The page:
§Department of Biological Sciences, University of Birmingham B15 2TT, UK.
Discriminate suckling in pipistrelle bats is supported by DNA fingerprinting
Article first published online: 28 JUN 2008
Volume 1, Issue 4, pages 255–258, December 1992
How to Cite
BISHOP, C. M., JONES, G., LAZARUS, C. M. and RACEY, P. A. (1992), Discriminate suckling in pipistrelle bats is supported by DNA fingerprinting. Molecular Ecology, 1: 255–258. doi: 10.1111/j.1365-294X.1992.tb00185.x
- Issue published online: 28 JUN 2008
- Article first published online: 28 JUN 2008
- Received 31 July 1992; revision received 14 August 1992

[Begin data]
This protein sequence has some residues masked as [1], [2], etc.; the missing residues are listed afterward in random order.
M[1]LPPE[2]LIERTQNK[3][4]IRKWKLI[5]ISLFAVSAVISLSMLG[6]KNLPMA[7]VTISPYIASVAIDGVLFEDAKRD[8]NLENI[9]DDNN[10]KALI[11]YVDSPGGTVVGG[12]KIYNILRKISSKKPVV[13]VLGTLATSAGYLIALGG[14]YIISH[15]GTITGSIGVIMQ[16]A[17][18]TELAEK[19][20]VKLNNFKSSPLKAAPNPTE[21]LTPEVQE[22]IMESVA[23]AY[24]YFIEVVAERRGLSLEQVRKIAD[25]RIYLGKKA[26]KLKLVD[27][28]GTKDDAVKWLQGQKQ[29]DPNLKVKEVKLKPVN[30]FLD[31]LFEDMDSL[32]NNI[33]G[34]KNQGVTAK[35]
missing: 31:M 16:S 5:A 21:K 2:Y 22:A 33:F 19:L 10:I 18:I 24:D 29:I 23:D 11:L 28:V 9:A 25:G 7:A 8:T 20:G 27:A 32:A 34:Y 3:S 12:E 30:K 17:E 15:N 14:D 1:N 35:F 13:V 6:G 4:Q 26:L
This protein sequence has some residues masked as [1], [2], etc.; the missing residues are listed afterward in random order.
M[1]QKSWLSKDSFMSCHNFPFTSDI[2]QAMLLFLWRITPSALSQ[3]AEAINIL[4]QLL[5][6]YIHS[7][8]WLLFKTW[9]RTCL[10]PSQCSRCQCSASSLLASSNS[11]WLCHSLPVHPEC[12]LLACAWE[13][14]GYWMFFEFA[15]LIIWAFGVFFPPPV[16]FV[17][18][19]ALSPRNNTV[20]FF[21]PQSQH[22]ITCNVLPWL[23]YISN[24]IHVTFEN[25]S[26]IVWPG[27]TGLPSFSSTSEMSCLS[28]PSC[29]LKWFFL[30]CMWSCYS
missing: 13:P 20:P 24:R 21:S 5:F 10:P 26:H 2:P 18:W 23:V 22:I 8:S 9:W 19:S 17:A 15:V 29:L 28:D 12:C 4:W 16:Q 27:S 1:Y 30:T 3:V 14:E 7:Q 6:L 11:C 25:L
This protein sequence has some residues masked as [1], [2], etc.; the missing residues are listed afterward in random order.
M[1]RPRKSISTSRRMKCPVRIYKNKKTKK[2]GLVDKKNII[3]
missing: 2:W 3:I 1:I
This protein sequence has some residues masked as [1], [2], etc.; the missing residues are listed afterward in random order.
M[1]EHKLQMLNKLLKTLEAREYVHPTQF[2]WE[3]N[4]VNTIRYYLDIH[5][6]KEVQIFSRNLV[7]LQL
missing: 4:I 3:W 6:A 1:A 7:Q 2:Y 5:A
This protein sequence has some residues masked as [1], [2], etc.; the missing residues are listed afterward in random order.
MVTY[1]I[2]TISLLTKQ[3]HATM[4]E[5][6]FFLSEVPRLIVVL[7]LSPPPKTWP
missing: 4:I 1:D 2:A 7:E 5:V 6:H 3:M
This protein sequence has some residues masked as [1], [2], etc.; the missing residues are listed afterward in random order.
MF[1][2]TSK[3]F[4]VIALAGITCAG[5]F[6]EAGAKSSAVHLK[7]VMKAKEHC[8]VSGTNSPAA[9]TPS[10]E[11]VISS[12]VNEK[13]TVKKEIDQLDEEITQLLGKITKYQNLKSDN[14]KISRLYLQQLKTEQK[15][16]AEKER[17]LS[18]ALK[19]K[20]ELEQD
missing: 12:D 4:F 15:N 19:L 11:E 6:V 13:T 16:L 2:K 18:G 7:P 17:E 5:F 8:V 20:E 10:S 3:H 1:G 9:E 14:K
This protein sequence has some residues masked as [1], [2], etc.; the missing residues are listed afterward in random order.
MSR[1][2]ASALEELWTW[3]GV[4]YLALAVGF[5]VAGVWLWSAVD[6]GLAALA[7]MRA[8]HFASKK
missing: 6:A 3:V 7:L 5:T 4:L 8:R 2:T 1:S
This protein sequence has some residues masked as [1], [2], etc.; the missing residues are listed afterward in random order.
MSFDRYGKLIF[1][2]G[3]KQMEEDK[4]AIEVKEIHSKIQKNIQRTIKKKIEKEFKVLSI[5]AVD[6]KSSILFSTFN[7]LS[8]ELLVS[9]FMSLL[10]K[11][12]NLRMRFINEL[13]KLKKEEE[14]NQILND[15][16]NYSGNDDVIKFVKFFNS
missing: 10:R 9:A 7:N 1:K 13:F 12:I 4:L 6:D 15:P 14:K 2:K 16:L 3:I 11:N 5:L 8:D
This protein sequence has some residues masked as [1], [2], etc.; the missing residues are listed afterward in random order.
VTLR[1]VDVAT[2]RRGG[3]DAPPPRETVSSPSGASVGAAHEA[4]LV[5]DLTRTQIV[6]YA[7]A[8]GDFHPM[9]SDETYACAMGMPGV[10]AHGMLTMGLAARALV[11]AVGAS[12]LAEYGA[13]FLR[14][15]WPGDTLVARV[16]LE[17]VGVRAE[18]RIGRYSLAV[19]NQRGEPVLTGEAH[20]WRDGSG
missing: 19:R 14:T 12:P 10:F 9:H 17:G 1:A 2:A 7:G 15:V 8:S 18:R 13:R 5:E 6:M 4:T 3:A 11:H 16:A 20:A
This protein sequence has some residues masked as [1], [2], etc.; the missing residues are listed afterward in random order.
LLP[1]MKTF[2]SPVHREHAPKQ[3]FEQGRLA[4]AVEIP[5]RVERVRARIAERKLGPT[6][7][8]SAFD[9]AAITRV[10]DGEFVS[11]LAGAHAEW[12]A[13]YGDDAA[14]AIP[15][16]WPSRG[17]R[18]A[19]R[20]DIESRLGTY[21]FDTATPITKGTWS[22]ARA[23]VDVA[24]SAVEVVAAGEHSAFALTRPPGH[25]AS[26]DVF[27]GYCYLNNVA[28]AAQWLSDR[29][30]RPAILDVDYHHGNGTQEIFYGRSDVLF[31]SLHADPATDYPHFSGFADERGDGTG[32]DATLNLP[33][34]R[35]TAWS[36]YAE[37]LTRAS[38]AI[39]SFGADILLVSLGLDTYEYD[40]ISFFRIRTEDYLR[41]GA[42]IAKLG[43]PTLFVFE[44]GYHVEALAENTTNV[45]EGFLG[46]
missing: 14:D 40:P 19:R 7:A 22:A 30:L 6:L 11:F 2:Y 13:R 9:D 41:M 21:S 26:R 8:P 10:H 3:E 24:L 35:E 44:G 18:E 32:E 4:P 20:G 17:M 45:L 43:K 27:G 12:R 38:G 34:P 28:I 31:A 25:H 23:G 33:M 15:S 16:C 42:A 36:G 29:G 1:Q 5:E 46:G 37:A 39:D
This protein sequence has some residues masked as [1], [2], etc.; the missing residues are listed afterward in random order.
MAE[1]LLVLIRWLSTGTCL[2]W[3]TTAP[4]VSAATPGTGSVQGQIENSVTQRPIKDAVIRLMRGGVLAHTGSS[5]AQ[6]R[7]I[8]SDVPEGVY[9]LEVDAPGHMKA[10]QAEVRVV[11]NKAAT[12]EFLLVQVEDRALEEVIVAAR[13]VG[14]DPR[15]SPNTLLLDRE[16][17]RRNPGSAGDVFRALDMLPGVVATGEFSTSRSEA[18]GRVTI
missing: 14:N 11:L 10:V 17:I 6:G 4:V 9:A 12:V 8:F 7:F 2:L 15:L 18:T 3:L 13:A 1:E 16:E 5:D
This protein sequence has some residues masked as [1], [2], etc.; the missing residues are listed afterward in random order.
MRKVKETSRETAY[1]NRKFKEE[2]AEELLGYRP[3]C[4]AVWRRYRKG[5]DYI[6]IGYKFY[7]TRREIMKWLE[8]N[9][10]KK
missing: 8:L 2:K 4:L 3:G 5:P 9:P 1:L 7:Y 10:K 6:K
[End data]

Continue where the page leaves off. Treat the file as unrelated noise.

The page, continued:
DNA fingerprints were obtained by using Jeffreys' probes 33.6 and 33.15 with DNA extracted from nine mother-young pairs of pipistrelle bats Pipistrellus pipistrellns to investigate the feasibility of this technique for determining relatedness in this species. The bats had mated in the wild and gave birth in captivity. All of nine pairs in which infants were found attached showed band-sharing coefficients higher than those for individuals presumed to be unrelated but run in adjacent lanes of the gels. We therefore conclude that all attached infants were probably true offspring.